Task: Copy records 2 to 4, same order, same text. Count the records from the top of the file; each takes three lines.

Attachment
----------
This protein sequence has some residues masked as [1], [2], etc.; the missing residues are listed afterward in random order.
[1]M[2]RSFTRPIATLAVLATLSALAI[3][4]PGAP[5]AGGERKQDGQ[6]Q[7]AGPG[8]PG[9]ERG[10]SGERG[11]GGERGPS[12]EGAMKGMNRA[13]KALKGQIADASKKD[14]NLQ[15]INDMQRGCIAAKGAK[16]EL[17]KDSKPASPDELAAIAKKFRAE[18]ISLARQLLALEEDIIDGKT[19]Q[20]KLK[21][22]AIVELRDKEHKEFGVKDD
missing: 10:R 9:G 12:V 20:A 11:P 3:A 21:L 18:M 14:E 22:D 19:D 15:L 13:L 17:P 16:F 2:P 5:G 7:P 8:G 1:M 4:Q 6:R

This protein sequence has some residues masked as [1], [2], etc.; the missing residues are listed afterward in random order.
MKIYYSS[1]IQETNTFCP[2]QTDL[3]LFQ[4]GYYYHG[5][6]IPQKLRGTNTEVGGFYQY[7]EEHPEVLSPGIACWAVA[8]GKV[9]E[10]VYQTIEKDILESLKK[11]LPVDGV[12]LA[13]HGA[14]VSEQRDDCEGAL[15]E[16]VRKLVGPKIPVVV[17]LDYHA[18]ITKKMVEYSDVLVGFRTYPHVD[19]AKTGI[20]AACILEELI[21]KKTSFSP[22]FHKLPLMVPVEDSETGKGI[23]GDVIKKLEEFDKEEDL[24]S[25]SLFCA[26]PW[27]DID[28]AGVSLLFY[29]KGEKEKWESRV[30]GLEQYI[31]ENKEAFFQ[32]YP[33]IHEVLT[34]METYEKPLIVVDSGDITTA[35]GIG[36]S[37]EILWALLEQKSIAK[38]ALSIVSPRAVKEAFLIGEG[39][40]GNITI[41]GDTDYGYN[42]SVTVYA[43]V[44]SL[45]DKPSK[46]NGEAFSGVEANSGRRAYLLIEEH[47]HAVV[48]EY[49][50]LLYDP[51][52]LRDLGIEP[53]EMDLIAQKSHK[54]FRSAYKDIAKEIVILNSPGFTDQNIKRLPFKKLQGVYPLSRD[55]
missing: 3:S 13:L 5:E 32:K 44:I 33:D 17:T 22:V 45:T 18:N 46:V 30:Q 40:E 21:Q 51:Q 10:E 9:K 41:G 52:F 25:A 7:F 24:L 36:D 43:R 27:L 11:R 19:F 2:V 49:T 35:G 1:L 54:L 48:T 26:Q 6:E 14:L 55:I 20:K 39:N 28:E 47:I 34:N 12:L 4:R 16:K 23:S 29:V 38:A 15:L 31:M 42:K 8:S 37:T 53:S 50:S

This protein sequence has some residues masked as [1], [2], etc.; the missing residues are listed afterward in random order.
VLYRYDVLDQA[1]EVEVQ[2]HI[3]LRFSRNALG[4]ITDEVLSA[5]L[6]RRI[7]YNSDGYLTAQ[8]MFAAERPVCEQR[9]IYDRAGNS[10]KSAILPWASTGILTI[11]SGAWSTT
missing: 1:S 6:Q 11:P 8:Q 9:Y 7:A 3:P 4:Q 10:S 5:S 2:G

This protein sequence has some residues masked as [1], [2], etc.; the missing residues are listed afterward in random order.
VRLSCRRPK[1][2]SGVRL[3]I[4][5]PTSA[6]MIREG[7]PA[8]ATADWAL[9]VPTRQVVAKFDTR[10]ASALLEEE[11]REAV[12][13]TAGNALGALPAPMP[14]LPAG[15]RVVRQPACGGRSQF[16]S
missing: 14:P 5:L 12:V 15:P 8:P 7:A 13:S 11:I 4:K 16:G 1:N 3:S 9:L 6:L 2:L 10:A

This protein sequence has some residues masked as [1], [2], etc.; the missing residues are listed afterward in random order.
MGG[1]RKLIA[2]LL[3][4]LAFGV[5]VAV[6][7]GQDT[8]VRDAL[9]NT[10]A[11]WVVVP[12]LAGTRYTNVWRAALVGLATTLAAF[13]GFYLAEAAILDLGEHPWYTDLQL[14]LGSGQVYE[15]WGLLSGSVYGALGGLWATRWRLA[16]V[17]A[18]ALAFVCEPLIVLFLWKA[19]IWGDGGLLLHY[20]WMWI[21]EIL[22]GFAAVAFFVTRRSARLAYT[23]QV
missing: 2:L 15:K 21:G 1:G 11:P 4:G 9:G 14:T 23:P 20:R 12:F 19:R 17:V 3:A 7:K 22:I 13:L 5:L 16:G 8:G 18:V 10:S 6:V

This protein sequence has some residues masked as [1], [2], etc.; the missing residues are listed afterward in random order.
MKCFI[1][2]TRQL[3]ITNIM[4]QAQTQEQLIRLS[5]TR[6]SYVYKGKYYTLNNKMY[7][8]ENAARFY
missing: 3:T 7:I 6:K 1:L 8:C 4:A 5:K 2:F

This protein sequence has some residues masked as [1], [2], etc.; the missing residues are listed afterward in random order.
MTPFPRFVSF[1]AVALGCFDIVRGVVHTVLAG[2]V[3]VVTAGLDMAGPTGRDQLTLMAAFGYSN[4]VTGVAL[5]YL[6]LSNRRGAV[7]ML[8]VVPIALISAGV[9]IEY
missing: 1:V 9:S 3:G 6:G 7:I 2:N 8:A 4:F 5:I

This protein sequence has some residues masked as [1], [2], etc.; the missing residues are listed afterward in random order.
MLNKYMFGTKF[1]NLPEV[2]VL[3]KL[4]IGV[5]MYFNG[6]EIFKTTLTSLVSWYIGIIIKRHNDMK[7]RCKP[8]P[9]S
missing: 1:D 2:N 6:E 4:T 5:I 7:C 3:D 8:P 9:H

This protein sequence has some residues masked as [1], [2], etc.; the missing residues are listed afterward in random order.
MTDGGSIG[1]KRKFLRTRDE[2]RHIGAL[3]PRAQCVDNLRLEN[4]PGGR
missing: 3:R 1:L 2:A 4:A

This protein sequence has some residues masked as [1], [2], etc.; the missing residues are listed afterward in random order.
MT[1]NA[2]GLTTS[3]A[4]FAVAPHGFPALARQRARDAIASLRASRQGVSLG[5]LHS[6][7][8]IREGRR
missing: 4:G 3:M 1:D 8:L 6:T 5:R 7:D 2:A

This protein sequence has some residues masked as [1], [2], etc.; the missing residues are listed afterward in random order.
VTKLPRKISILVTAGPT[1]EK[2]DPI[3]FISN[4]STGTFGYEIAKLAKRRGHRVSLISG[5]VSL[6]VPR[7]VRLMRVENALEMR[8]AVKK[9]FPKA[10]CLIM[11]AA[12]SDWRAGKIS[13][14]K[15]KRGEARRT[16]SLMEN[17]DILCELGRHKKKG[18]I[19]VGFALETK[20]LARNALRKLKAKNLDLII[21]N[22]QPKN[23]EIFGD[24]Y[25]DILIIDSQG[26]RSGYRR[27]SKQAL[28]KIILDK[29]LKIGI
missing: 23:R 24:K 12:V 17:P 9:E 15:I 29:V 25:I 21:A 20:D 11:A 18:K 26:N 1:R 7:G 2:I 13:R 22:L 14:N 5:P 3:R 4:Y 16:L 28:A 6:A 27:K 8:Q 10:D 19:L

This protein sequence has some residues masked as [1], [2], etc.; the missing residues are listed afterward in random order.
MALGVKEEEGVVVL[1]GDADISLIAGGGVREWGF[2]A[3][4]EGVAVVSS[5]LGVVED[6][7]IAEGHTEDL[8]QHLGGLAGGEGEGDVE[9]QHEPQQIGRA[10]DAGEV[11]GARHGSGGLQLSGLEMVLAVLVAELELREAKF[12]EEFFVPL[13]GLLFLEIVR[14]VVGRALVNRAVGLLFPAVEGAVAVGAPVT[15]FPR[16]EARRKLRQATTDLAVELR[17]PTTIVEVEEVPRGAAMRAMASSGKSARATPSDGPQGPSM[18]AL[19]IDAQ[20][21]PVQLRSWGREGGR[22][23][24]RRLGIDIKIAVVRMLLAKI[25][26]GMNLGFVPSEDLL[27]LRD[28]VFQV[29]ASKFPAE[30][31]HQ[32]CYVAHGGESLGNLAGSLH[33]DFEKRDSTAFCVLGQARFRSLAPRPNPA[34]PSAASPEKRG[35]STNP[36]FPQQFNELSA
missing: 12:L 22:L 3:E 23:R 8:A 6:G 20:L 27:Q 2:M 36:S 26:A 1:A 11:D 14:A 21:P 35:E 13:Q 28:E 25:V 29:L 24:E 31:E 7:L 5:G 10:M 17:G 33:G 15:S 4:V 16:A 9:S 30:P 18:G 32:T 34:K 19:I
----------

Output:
This protein sequence has some residues masked as [1], [2], etc.; the missing residues are listed afterward in random order.
MKIYYSS[1]IQETNTFCP[2]QTDL[3]LFQ[4]GYYYHG[5][6]IPQKLRGTNTEVGGFYQY[7]EEHPEVLSPGIACWAVA[8]GKV[9]E[10]VYQTIEKDILESLKK[11]LPVDGV[12]LA[13]HGA[14]VSEQRDDCEGAL[15]E[16]VRKLVGPKIPVVV[17]LDYHA[18]ITKKMVEYSDVLVGFRTYPHVD[19]AKTGI[20]AACILEELI[21]KKTSFSP[22]FHKLPLMVPVEDSETGKGI[23]GDVIKKLEEFDKEEDL[24]S[25]SLFCA[26]PW[27]DID[28]AGVSLLFY[29]KGEKEKWESRV[30]GLEQYI[31]ENKEAFFQ[32]YP[33]IHEVLT[34]METYEKPLIVVDSGDITTA[35]GIG[36]S[37]EILWALLEQKSIAK[38]ALSIVSPRAVKEAFLIGEG[39][40]GNITI[41]GDTDYGYN[42]SVTVYA[43]V[44]SL[45]DKPSK[46]NGEAFSGVEANSGRRAYLLIEEH[47]HAVV[48]EY[49][50]LLYDP[51][52]LRDLGIEP[53]EMDLIAQKSHK[54]FRSAYKDIAKEIVILNSPGFTDQNIKRLPFKKLQGVYPLSRD[55]
missing: 3:S 13:L 5:E 32:K 44:I 33:D 17:T 22:V 45:T 18:N 46:V 30:Q 40:E 21:Q 51:Q 10:E 9:K 41:G 52:F 25:A 7:F 24:L 36:D 43:R 27:L 11:R 19:F 2:V 49:T 35:G 1:L 54:L 48:T 26:Q 6:E 14:L 55:I 20:K 39:N 28:E 47:I 34:N 12:L 4:R 16:K 23:S 29:V 38:A 15:L 31:M 42:K 8:S 37:T 53:S 50:S

This protein sequence has some residues masked as [1], [2], etc.; the missing residues are listed afterward in random order.
VLYRYDVLDQA[1]EVEVQ[2]HI[3]LRFSRNALG[4]ITDEVLSA[5]L[6]RRI[7]YNSDGYLTAQ[8]MFAAERPVCEQR[9]IYDRAGNS[10]KSAILPWASTGILTI[11]SGAWSTT
missing: 1:S 6:Q 11:P 8:Q 9:Y 7:A 3:P 4:Q 10:S 5:S 2:G

This protein sequence has some residues masked as [1], [2], etc.; the missing residues are listed afterward in random order.
VRLSCRRPK[1][2]SGVRL[3]I[4][5]PTSA[6]MIREG[7]PA[8]ATADWAL[9]VPTRQVVAKFDTR[10]ASALLEEE[11]REAV[12][13]TAGNALGALPAPMP[14]LPAG[15]RVVRQPACGGRSQF[16]S
missing: 14:P 5:L 12:V 15:P 8:P 7:A 13:S 11:I 4:K 16:G 1:N 3:S 9:L 6:L 2:L 10:A